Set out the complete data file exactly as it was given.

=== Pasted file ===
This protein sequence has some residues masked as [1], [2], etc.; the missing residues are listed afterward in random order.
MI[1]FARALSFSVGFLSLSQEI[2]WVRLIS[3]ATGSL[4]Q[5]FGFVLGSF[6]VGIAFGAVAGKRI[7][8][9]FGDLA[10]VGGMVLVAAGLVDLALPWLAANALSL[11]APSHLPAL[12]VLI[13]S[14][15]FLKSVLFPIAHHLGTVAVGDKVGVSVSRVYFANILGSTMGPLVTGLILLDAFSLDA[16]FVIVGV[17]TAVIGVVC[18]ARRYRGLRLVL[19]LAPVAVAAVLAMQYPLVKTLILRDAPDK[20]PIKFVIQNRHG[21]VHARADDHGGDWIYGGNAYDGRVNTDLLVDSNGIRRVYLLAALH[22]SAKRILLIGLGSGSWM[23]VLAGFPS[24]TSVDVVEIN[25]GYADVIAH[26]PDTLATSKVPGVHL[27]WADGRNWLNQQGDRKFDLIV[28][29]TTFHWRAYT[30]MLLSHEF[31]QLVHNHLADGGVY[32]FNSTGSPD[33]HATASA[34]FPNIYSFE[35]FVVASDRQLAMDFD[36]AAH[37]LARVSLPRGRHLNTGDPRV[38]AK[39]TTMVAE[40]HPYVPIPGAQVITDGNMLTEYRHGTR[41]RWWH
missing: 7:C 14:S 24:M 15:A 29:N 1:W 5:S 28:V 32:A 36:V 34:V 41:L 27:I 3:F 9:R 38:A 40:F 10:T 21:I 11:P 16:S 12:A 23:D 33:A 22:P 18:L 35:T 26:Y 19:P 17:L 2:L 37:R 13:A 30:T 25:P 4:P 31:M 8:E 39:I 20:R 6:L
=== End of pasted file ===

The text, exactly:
This protein sequence has some residues masked as [1], [2], etc.; the missing residues are listed afterward in random order.
MI[1]FARALSFSVGFLSLSQEI[2]WVRLIS[3]ATGSL[4]Q[5]FGFVLGSF[6]VGIAFGAVAGKRI[7][8][9]FGDLA[10]VGGMVLVAAGLVDLALPWLAANALSL[11]APSHLPAL[12]VLI[13]S[14][15]FLKSVLFPIAHHLGTVAVGDKVGVSVSRVYFANILGSTMGPLVTGLILLDAFSLDA[16]FVIVGV[17]TAVIGVVC[18]ARRYRGLRLVL[19]LAPVAVAAVLAMQYPLVKTLILRDAPDK[20]PIKFVIQNRHG[21]VHARADDHGGDWIYGGNAYDGRVNTDLLVDSNGIRRVYLLAALH[22]SAKRILLIGLGSGSWM[23]VLAGFPS[24]TSVDVVEIN[25]GYADVIAH[26]PDTLATSKVPGVHL[27]WADGRNWLNQQGDRKFDLIV[28][29]TTFHWRAYT[30]MLLSHEF[31]QLVHNHLADGGVY[32]FNSTGSPD[33]HATASA[34]FPNIYSFE[35]FVVASDRQLAMDFD[36]AAH[37]LARVSLPRGRHLNTGDPRV[38]AK[39]TTMVAE[40]HPYVPIPGAQVITDGNMLTEYRHGTR[41]RWWH
missing: 7:C 14:S 24:M 15:A 29:N 1:W 5:S 28:V 32:A 36:V 34:V 41:L 27:I 3:F 9:R 38:A 40:F 10:T 21:I 11:P 16:S 12:A 23:D 33:A 22:P 18:L 35:T 26:Y 19:P 17:L 2:L 37:R 13:A 30:T 25:P 4:P 31:M 8:E 39:I 20:R 6:L